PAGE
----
School funding: Quietly unequal

The rich districts get richer in Illinois, Texas, New York, Pennsylvania, Missouri, and North Carolina, according to a new Center for American Progress report, The Stealth Inequities of School Funding. In these states, schools in higher-poverty districts receive less state and local dollars than low-poverty districts, the report finds.

On the state level, there’s no relationship between education spending and results, according to a State Budget Solutions study, which analyzed state spending from 2009 to 2011. Spending more didn’t raise graduation rates or ACT scores. Spending less didn’t lower performance.

Massachusetts, which has the strongest academic performance in almost every subject area and the highest ACT scores, spend less of its state budget on education than 45 other states, SBS reported.

Rebuild Joplin schools

Over 260 classrooms in Joplin, Missouri were destroyed by the May 22 tornado that devastated the city. Teachers are working to restock classrooms and create a warm, familiar atmosphere.  Through Donors Choose, you can help fund Joplin teachers’ classroom projects.

Proficient in Texas, but not in Missouri

Most states don’t match federal proficiency standards for elementary math and reading, a new federal report concludes.

Eight states have raised standards in recent years. South Carolina has lowered its standards, though the new superintendent pledges to raise the bar.

The National Center for Education Statistics compares state requirements to the National Assessment of Education Progress.

In fourth-grade reading, for example, 35 states set passing bars that are below the “basic” level on the national NAEP exam. “Basic” means students have a satisfactory understanding of material, as opposed to “proficient,” which means they have a solid grasp of it. Massachusetts is the only state to set its bar at “proficient”—and that was only in fourth- and eighth-grade math.

The report shows huge disparities among the standards states set when their tests are converted to the NAEP’s 500-point scale. In eighth-grade reading, for example, there is a 60-point difference between Texas, which has the lowest passing bar, and Missouri, which has the highest, according to the data. In eighth-grade math, there is a 71-point spread between the low, Tennessee, and the high, Massachusetts.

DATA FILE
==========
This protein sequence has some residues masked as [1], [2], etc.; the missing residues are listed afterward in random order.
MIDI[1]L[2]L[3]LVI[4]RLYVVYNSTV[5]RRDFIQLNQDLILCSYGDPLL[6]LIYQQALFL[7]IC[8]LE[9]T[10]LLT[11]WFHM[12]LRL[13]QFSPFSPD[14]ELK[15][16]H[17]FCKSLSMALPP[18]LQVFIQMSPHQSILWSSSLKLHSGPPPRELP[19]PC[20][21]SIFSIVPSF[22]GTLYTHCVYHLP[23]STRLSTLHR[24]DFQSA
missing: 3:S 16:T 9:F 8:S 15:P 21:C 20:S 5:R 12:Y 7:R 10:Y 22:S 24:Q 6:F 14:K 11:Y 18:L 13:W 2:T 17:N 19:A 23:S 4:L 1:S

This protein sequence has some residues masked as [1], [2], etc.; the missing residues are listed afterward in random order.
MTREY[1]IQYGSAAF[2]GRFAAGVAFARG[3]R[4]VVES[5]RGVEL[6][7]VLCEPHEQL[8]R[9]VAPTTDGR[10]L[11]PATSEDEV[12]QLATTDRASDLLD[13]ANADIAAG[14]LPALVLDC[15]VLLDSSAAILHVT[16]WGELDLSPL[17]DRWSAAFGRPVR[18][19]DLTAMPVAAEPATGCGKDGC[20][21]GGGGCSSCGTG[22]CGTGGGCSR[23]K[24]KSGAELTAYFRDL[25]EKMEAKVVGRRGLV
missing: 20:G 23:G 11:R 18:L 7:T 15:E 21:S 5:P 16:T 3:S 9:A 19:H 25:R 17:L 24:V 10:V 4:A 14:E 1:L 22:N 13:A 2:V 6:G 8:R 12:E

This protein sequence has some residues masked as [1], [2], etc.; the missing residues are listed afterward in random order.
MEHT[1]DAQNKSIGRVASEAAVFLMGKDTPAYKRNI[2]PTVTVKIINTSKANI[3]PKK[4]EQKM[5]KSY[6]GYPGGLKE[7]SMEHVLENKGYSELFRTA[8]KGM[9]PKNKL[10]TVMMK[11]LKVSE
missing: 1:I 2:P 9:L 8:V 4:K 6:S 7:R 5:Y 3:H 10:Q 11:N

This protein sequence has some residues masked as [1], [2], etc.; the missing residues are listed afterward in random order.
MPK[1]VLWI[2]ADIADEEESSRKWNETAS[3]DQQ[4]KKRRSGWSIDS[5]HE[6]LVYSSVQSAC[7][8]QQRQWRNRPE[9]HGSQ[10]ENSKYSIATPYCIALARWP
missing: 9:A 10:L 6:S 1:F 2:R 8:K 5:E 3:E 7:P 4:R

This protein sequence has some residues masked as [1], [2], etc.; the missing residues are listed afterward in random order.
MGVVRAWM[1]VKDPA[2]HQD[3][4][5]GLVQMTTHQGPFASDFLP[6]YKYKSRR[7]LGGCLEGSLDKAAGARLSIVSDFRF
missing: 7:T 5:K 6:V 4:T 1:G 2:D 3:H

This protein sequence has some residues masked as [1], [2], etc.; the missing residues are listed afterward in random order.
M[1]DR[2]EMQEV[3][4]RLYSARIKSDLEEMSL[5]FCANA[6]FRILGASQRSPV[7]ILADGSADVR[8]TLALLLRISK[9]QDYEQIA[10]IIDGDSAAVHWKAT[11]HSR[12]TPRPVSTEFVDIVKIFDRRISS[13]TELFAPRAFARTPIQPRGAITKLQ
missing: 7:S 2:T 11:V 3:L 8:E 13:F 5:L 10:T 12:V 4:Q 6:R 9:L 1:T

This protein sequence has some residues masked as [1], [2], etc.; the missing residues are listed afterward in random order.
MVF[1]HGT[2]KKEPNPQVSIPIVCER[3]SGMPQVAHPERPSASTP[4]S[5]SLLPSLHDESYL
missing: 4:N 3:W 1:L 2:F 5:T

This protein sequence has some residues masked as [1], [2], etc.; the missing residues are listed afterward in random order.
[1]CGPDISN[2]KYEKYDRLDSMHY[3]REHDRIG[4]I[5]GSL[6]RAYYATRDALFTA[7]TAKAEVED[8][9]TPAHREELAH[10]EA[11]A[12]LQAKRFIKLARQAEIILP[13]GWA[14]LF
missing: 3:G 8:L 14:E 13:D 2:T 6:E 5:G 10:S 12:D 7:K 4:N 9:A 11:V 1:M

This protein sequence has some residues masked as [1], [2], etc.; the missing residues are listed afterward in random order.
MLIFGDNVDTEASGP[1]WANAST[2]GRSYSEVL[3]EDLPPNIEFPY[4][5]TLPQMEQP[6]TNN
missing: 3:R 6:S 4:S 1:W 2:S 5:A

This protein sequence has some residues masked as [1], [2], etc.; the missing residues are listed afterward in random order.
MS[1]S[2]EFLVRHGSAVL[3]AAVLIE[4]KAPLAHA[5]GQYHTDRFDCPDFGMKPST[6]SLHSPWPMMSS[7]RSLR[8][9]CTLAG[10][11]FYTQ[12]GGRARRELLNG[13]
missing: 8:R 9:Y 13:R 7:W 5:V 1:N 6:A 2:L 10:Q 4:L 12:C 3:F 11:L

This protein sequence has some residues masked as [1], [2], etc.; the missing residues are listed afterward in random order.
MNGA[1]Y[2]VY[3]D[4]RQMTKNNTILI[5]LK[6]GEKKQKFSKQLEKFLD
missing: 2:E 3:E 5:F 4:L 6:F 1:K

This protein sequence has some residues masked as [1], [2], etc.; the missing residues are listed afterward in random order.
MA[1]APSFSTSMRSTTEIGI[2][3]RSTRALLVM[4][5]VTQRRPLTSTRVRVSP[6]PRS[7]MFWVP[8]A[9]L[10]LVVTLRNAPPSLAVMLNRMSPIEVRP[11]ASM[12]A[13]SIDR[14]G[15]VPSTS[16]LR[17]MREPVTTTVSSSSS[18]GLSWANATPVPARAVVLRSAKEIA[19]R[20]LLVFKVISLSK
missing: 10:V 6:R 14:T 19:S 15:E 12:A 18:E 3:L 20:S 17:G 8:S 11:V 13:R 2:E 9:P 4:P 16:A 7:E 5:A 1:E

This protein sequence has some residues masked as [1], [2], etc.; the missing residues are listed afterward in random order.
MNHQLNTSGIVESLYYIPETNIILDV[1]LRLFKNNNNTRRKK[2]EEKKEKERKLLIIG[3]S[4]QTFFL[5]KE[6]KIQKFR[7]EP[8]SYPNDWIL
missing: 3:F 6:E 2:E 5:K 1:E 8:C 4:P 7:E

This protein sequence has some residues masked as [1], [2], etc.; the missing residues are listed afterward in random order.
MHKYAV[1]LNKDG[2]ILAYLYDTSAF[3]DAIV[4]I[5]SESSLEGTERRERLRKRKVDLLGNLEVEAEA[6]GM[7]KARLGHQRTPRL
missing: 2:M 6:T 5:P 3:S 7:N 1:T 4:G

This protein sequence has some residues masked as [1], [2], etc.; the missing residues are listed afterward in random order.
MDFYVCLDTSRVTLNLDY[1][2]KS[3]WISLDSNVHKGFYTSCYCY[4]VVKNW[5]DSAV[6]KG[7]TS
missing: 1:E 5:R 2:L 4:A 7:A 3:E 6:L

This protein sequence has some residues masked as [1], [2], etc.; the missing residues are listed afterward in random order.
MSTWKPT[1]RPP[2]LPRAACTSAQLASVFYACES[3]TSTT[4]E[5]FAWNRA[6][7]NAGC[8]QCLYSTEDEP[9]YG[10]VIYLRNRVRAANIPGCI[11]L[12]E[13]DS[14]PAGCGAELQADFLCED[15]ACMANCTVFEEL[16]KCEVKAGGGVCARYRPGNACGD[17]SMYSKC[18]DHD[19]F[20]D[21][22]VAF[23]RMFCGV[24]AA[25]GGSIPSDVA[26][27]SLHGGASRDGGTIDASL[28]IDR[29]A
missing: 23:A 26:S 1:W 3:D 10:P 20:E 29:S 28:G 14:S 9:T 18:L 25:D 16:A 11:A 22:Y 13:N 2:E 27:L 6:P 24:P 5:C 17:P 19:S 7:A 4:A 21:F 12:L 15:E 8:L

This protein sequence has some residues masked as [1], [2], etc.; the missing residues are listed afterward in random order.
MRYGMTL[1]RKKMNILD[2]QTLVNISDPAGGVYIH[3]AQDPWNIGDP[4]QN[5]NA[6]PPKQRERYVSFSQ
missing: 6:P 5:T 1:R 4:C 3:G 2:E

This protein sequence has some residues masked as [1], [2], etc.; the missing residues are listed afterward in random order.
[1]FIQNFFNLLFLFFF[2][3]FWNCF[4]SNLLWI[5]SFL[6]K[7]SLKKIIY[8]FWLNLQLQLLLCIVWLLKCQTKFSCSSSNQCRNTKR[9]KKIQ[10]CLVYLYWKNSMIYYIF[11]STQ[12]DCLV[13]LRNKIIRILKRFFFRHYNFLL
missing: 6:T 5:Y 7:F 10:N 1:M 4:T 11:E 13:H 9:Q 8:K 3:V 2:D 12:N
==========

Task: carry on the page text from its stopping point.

A Tennessee eighth grader could be considered proficient without being able to read a graph, while a Massachusetts student meeting the proficiency benchmark “would likely be able to solve a math problem using algebra and geometry.”

Proficient in Texas, but not in Missouri

Most states don’t match federal proficiency standards for elementary math and reading, a new federal report concludes.

Eight states have raised standards in recent years.  South Carolina has lowered its standards, though the new superintendent pledges to raise the bar.

The National Center for Education Statistics compares state requirements to the National Assessment of Education Progress.

In fourth-grade reading, for example, 35 states set passing bars that are below the “basic” level on the national NAEP exam. “Basic” means students have a satisfactory understanding of material, as opposed to “proficient,” which means they have a solid grasp of it. Massachusetts is the only state to set its bar at “proficient”—and that was only in fourth- and eighth-grade math.

The report shows huge disparities among the standards states set when their tests are converted to the NAEP’s 500-point scale. In eighth-grade reading, for example, there is a 60-point difference between Texas, which has the lowest passing bar, and Missouri, which has the highest, according to the data. In eighth-grade math, there is a 71-point spread between the low, Tennessee, and the high, Massachusetts.

A Tennessee eighth grader could be considered proficient without being able to read a graph, while a Massachusetts student meeting the proficiency benchmark “would likely be able to solve a math problem using algebra and geometry.”

 

States cut writing exams to save money

Illinois won’t test high school juniors’ writing skills, reports the Chicago Tribune. The change will save about $2.4 million. The writing assessments for elementary and middle school students were dropped last year.

Oregon lawmakers last month suspended the writing test for fourth- and seventh-graders, but retained the high school assessment. “Proficient” writing will be a high school graduation requirement by 2013.

In a cost-cutting effort last fall, Missouri education officials eliminated for at least two years the detailed, written response questions that had been hand-graded in science and math. Writing prompts in language arts also were suspended. Students still write some short answers as part of state testing.

It will be a shame if schools spend less time on writing because it’s not going to be on the test, leaving students unprepared to communicate clearly in college or on the job.